Lara…saying Goodbye to the people of Togo

11059544_10153087941426819_8050518159896619474_n (1) 11264832_10153087942491819_6646066485578259373_n 11796296_10153087941576819_4119355877046143294_n Tonight is my last night in the small village of Sagbiebou in Northern Togo. Two years ago I moved here, the first time moving anywhere alone, with a little French and no idea what would happen next. For the first few months I felt helpless and alone; I didn’t understand the language, washing my clothes by hand never seemed to get them clean, and babies were terrified of me, having never seen a white person before. Each day the struggles in retrospect were small but I’ll never forget writing daily goals of “learning how to buy food” or “finding where and how to pump my own water.” It was terrifying but exciting, and my parents advice became my mantra, “take it a day at a time.”
After a while the bucket showers and eating this thing called fufu became the norm, strangers that I once fumbled in the basics of French, Anufo, and Gam-Gam with became good friends, and my day-to-day goals soon turned to exciting projects like creating an English Club, constructing a school and latrine, and teaching a group of girl apprentices the importance of and how to become financially independent. I never did quite get the hang of teaching 130 students at once (a lofty goal) but I gave it a try every day. I stood along as one of my most admirable students received a scholarship to last through university and work partners traveled to other regions to participate in Peace Corps trainings and camps. Alongside my community I planted trees, painted murals, made small strides in improving gender equality in Sagbiebou, and played, arguably, too much soccer.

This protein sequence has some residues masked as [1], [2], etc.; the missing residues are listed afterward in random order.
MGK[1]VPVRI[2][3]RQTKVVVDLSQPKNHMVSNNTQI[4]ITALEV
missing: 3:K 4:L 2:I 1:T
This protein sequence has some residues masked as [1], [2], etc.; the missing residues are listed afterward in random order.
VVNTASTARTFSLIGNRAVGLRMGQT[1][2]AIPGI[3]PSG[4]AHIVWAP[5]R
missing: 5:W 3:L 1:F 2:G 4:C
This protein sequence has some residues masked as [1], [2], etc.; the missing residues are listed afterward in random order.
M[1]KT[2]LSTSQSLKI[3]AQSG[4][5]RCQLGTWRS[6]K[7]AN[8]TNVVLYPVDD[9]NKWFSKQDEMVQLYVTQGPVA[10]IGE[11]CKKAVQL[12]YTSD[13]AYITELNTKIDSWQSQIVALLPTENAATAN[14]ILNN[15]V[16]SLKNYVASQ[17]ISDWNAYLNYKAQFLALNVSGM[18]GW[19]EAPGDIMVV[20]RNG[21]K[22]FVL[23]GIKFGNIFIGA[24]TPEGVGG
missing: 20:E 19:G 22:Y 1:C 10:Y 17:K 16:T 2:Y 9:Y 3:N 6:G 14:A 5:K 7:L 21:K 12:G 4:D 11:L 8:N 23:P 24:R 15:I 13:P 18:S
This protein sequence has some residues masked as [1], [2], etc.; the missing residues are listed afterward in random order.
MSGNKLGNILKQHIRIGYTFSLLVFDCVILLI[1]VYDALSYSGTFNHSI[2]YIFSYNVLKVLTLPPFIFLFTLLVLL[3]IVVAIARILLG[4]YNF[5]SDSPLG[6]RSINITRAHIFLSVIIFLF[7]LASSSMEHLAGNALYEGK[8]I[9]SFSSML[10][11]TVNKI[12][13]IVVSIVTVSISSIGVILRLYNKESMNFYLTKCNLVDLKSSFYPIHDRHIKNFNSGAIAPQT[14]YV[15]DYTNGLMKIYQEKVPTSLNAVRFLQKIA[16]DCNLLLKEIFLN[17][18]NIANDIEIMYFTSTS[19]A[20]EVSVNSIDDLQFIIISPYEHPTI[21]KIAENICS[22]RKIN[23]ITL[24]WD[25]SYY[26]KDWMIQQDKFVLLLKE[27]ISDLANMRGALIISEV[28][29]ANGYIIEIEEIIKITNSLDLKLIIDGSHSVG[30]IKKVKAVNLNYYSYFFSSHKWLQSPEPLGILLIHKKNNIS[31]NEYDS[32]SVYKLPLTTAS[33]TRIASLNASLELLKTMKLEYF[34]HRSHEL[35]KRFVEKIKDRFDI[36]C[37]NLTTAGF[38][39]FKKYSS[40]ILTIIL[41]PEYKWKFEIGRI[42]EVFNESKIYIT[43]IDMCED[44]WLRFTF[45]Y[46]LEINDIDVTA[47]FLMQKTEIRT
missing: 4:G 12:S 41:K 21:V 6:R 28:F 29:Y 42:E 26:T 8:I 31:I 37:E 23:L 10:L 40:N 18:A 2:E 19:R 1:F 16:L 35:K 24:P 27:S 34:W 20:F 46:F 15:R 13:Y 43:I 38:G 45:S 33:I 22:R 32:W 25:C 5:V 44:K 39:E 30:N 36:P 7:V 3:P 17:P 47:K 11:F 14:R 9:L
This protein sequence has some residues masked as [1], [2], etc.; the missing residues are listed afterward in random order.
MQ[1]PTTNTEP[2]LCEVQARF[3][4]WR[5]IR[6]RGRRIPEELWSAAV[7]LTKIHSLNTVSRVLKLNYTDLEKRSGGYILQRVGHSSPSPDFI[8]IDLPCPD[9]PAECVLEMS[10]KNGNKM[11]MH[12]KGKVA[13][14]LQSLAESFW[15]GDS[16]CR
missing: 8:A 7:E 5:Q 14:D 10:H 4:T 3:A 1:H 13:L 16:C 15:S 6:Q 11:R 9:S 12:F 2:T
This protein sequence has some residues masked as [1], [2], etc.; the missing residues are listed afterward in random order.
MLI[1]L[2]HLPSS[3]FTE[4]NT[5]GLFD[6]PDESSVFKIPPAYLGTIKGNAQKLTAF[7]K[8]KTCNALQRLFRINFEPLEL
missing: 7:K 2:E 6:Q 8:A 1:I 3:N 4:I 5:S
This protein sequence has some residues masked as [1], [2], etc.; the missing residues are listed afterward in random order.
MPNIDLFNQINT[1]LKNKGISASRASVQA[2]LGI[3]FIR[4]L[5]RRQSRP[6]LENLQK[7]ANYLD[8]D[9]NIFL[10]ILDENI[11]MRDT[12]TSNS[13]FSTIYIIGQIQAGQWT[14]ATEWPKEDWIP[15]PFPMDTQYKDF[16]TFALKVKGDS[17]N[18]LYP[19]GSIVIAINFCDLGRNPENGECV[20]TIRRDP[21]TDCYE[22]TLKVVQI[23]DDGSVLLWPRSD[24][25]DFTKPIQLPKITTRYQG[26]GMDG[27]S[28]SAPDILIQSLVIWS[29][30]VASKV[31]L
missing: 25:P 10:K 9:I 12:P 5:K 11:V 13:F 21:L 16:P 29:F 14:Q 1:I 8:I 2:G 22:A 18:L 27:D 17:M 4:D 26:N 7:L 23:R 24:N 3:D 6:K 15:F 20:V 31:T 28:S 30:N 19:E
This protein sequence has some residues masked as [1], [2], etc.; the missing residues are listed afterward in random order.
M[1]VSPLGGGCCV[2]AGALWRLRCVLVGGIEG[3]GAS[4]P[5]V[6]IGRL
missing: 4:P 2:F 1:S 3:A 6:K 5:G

I saw the incredible work ethic of these villagers, who wake up at dawn to bike or walk miles either to the farm or to school, only to be followed by more intense work upon their return (pumping and carrying water to their homes, cooking over a coals in 110 degree weather, selling goods in the market). And then, after all of that, had the energy and motivation to work on projects with me.
I created a home and a family here, one I’m incredibly sad to say goodbye to. But I’m happy to have these friendships and experiences going forward and to always, somewhere in the back of my mind be that yovo called Madame Fati.
Thank you to all of my family and friends who were so supportive of me moving to Togo for two years – and moreover, sending me their love and support throughout the 26 months.


10443418_10204488104307667_7418074501003854548_n10527792_10204488104627675_4286278798010333054_nSAMSUNG CAMERA PICTUREStogoStudents in Togo, West Africa, Jan. 20141-1780697_10151989352621819_956186435_n10929030_10152683023786819_6462024234922514247_n10915172_10152683023441819_73601443719528939_n10410529_10152775751716819_5507478461923675986_n1504978_10152775749571819_1957553055112953117_n1908407_10152775749776819_6732428362413289983_n1-14476_10151611011141819_1137617227_nindex11112751_10153031855241819_4835761213046798938_o11700837_10153066740381819_1472202397866085411_n

Lara Johann-Reichart LIFE in TOGO Update

809px-Flag_of_Togo.svg     Lara is close to completing her second year in Togo. Late last November, she began a project to add three classrooms to an overcrowded school building in the village of Mango.  She met her goal!  With equal contributions from the village people, from friends back in the States, from people on WordPress and from an African organization, the money was raised and the goal came to fruition!  Here are some photos of the new CLASSROOMS!  Thank YOU to all who contributed to this great project. It is beautiful that so many hands from so many different parts of the world came together to make this happen!

T  H  A  N  K     Y  O  U

We built a school! Thank you to everyone for your support – Sagbiebou is so excited to have 3 new classrooms & an improved school for our students! This month we are going to be doing student-centered teaching training with the teachers to help them transition from classes of over 100 to only 50. My village would like to tell you a big and hearty, FALA FALA! Or in English, Thank you so much!









New Classrooms in Togo


If anyone wants to send books or school supplies, please do so!  They need chalk, chalkboards, pencils, pens, paper, erasers, paints and books!  You can send them to:   PCV Lara Johann-Reichart or Matthew, Mentor Teacher.  US Peace Corps. — Corps de la Paix,   B.P. 89. , MANGO,  TOGO

Lara in Togo…this summer of 2014

Lara and her little friends in Togo...2014